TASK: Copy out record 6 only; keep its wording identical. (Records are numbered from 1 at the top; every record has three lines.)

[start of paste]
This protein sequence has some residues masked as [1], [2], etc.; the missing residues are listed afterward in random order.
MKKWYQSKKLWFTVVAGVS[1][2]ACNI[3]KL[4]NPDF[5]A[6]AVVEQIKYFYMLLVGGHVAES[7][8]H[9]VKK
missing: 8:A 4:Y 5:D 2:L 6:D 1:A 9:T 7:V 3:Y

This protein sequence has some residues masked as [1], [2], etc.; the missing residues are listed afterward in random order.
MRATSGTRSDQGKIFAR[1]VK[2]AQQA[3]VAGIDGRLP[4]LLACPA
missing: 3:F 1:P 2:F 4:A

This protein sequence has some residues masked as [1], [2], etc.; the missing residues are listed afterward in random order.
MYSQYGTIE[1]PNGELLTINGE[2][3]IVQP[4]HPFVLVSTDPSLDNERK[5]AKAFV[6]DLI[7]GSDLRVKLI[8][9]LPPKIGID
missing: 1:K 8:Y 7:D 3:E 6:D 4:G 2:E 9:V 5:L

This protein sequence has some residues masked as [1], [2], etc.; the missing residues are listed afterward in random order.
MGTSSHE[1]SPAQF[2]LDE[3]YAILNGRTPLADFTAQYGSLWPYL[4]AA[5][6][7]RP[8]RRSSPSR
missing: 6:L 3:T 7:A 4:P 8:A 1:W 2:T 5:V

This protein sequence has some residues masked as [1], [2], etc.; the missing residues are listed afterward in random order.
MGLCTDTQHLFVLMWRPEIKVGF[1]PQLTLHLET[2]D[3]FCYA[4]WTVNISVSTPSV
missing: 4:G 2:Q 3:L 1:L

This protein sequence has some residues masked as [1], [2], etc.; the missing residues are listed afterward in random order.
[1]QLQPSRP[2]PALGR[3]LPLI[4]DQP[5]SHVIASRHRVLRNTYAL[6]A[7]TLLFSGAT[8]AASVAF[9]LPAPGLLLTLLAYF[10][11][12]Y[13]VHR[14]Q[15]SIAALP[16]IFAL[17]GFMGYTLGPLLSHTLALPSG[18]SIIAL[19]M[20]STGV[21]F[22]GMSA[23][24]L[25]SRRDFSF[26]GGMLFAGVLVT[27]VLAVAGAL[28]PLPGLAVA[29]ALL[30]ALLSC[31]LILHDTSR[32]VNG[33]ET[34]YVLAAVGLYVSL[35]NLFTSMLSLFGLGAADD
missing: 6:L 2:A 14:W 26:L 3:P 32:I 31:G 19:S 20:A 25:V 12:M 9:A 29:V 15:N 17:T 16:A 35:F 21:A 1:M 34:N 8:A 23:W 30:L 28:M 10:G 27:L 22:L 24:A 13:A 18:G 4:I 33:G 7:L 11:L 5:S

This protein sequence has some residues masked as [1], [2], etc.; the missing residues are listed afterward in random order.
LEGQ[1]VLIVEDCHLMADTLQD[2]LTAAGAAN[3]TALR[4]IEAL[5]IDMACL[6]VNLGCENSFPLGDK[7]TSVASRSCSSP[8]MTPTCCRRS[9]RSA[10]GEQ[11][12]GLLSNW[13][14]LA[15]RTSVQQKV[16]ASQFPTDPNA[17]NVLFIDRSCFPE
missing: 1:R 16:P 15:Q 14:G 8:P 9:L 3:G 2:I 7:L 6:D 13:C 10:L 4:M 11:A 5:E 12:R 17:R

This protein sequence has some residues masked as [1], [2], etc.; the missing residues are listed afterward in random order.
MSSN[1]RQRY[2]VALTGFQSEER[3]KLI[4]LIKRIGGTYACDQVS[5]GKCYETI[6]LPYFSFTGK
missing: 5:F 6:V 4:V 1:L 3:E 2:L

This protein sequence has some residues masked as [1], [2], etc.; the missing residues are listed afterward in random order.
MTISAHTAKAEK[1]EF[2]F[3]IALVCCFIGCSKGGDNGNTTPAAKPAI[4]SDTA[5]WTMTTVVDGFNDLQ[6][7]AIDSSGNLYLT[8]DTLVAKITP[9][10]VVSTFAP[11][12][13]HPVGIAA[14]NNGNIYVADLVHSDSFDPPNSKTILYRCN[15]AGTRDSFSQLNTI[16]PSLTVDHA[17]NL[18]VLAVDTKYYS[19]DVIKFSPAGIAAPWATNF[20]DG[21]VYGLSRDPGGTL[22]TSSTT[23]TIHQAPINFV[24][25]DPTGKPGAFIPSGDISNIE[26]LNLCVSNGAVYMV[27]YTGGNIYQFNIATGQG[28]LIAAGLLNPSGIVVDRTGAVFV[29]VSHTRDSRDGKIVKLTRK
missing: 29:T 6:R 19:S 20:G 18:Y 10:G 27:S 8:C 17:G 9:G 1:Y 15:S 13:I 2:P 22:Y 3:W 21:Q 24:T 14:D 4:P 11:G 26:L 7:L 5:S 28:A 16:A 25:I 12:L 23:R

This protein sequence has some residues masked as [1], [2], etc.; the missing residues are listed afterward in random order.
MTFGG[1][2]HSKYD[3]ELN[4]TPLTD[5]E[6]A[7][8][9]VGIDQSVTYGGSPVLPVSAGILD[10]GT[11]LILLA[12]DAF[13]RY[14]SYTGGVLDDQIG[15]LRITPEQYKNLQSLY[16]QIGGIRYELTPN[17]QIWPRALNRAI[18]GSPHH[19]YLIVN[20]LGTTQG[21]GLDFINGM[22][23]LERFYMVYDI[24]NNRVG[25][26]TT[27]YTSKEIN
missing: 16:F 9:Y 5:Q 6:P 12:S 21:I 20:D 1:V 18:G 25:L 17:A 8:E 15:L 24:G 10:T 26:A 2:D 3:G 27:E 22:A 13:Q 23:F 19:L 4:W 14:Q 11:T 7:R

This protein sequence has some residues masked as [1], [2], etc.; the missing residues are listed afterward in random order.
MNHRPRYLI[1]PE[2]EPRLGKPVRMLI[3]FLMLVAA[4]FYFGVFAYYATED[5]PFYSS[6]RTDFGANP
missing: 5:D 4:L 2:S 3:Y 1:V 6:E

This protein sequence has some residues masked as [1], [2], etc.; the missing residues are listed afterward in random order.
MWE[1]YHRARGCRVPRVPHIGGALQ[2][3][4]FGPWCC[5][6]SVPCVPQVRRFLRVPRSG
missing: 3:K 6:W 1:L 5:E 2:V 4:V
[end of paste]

This protein sequence has some residues masked as [1], [2], etc.; the missing residues are listed afterward in random order.
[1]QLQPSRP[2]PALGR[3]LPLI[4]DQP[5]SHVIASRHRVLRNTYAL[6]A[7]TLLFSGAT[8]AASVAF[9]LPAPGLLLTLLAYF[10][11][12]Y[13]VHR[14]Q[15]SIAALP[16]IFAL[17]GFMGYTLGPLLSHTLALPSG[18]SIIAL[19]M[20]STGV[21]F[22]GMSA[23][24]L[25]SRRDFSF[26]GGMLFAGVLVT[27]VLAVAGAL[28]PLPGLAVA[29]ALL[30]ALLSC[31]LILHDTSR[32]VNG[33]ET[34]YVLAAVGLYVSL[35]NLFTSMLSLFGLGAADD
missing: 6:L 2:A 14:W 26:L 3:P 32:I 31:G 19:S 20:A 25:V 12:M 9:A 29:V 15:N 17:T 16:A 35:F 21:A 1:M 34:N 8:A 23:W 30:L 28:M 10:G 27:L 22:L 24:A 13:A 18:G 4:I 33:G 7:L 11:L 5:S